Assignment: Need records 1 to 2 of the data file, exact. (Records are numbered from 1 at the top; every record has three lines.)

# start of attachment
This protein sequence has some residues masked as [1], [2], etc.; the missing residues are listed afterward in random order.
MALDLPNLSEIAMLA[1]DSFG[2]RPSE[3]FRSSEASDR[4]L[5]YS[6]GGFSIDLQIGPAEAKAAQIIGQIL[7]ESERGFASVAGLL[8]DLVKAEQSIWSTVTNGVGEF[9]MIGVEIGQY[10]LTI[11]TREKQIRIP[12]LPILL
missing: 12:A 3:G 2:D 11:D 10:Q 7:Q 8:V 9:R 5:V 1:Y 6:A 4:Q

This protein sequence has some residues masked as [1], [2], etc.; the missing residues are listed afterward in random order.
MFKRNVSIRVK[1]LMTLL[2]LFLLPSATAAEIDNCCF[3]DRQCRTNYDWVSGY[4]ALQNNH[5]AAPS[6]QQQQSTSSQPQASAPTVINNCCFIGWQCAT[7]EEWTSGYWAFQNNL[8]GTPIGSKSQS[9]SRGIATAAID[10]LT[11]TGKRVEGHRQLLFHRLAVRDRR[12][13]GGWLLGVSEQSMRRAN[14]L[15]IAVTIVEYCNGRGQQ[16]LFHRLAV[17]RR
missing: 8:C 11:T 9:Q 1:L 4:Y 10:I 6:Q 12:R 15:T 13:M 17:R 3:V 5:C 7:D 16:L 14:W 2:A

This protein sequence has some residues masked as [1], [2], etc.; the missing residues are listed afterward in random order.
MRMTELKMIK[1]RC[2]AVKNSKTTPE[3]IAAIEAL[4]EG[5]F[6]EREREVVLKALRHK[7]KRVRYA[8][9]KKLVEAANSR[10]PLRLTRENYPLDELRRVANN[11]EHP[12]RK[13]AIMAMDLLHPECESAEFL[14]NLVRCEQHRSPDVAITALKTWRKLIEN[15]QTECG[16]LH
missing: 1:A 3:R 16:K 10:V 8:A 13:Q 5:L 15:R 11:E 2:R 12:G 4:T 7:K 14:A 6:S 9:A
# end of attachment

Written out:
This protein sequence has some residues masked as [1], [2], etc.; the missing residues are listed afterward in random order.
MALDLPNLSEIAMLA[1]DSFG[2]RPSE[3]FRSSEASDR[4]L[5]YS[6]GGFSIDLQIGPAEAKAAQIIGQIL[7]ESERGFASVAGLL[8]DLVKAEQSIWSTVTNGVGEF[9]MIGVEIGQY[10]LTI[11]TREKQIRIP[12]LPILL
missing: 12:A 3:G 2:D 11:D 10:Q 7:Q 8:V 9:R 5:V 1:Y 6:A 4:Q

This protein sequence has some residues masked as [1], [2], etc.; the missing residues are listed afterward in random order.
MFKRNVSIRVK[1]LMTLL[2]LFLLPSATAAEIDNCCF[3]DRQCRTNYDWVSGY[4]ALQNNH[5]AAPS[6]QQQQSTSSQPQASAPTVINNCCFIGWQCAT[7]EEWTSGYWAFQNNL[8]GTPIGSKSQS[9]SRGIATAAID[10]LT[11]TGKRVEGHRQLLFHRLAVRDRR[12][13]GGWLLGVSEQSMRRAN[14]L[15]IAVTIVEYCNGRGQQ[16]LFHRLAV[17]RR
missing: 8:C 11:T 9:Q 1:L 4:Y 10:I 6:Q 12:R 15:T 13:M 17:R 3:V 5:C 7:D 16:L 14:W 2:A